|« Prev||Chapter LXXXIII||Next »|
After Celsus has finished speaking of the bees, in order to depreciate (as far as he can) the cities, and constitutions, and governments, and sovereignties not only of us Christians, but of all mankind, as well as the wars which men undertake on behalf of their native countries, he proceeds, by way of digression, to pass a eulogy upon the ants, in order that, while praising them, he may compare the measures which men take to secure their subsistence with those adopted by these insects,40144014 παραβάλῃ τῷ λόγῳ πρὸς τοὺς μύρμηκας. “Verba: τᾷ λόγῳ πρὸς τοὺς μύρμηκας addititia videntur et recidenda.”—Ruæus. and so evince his contempt for the forethought which makes provision for winter, as being nothing higher than the irrational providence of the ants, as he regards it. Now might not some of the more simple-minded, and such as know not how to look into the nature of all things, be turned away (so far, at least, as Celsus could accomplish it) from helping those who are weighed down with the burdens (of life), and from sharing their toils, when he says of the ants, that “they help one another with their loads, when they see one of their number toiling under them?” For he who needs to be disciplined by the word, but who does not at all understand40154015 ἐπαΐων. its voice, will say: “Since, then, there is no difference between us and the ants, even when we help those who are weary with bearing their heavy burdens, why should we continue to do so to no purpose?” And would not the ants, as being irrational creature, be greatly puffed up, and think highly of themselves, because their works were compared to those of men? while men, on the other hand, who by means of their reason are enabled to hear how their philanthropy40164016 τὸ κοινωνικόν. towards others is contemned, would be injured, so far as could be effected by Celsus and his arguments: for he does not perceive that, while he wishes to turn away from Christianity those who read his treatise, he turns away also the sympathy of those who are not Christians from those who bear the heaviest burdens (of life). Whereas, had he been a philosopher, who was capable of perceiving the good which men may do each other, he ought, in addition to not removing along with Christianity the blessings which are found amongst men, to have lent his aid to co-operate (if he had it in his power) with those principles of excellence which are common to Christianity and the rest of mankind. Moreover, even if the ants set apart in a place by themselves those grains which sprout forth, that they may not swell into bud, but may continue throughout the year as their food, this is not to be deemed as evidence of the existence of reason among ants, but as the work of the universal mother, Nature, which adorned even irrational animals, so that even the most insignificant is not omitted, but bears traces of the reason implanted in it by nature. Unless, indeed, by these assertions Celsus means obscurely to intimate (for in many instances he would like to adopt Platonic ideas) that all souls are of the same species, and that there is no difference between that of a man and those of ants and bees, which is the act of one who would bring down the soul from the vault of heaven, and cause it to enter not only a human body, but that of an animal. Christians, however, will not yield their assent to such opinions: for they have been instructed before now that the human soul was created in the image of God; and they see that it is impossible for a nature fashioned in the divine image to have its (original) features altogether obliterated, and to assume others, formed after I know not what likeness of irrational animals.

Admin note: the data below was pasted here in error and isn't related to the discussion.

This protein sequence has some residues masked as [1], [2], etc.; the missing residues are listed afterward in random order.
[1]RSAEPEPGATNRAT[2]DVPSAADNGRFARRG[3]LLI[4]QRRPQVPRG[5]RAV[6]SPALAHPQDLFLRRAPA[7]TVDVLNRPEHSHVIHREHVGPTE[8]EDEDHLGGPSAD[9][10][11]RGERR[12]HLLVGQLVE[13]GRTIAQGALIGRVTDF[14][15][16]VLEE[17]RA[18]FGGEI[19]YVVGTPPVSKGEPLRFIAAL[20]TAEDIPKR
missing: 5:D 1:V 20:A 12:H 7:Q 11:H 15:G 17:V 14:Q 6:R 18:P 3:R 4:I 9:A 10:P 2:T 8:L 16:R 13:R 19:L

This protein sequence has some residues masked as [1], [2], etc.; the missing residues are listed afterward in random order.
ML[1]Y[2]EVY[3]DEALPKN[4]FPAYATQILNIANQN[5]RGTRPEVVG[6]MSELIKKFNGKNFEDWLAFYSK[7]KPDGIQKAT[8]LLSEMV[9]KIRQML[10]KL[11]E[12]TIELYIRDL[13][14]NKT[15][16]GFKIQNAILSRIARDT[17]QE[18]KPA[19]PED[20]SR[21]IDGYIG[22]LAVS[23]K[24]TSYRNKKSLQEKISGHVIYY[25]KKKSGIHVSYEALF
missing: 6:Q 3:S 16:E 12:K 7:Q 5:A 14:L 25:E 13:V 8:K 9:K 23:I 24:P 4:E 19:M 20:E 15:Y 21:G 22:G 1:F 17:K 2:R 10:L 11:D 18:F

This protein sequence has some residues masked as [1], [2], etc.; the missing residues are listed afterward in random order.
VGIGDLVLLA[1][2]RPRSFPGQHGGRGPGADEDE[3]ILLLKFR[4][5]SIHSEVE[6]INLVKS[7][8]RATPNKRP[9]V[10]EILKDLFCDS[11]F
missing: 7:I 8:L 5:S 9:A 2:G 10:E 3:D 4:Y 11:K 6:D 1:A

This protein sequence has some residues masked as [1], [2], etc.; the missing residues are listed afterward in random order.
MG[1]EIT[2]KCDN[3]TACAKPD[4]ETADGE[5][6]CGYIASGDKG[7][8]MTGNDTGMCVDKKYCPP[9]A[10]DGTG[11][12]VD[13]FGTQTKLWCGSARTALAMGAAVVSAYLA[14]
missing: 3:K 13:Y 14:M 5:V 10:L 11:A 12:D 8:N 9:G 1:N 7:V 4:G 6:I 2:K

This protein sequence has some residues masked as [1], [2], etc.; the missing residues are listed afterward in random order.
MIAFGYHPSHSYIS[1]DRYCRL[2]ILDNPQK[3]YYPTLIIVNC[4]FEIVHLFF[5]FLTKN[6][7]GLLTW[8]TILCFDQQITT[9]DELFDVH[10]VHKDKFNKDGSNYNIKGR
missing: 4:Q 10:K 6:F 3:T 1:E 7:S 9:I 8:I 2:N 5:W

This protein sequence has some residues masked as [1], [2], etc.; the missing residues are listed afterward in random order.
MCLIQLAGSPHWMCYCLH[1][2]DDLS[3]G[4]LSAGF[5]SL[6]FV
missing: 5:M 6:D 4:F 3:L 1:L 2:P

|« Prev||Chapter LXXXIII||Next »|
►Proofing disabled for this book
► Printer-friendly version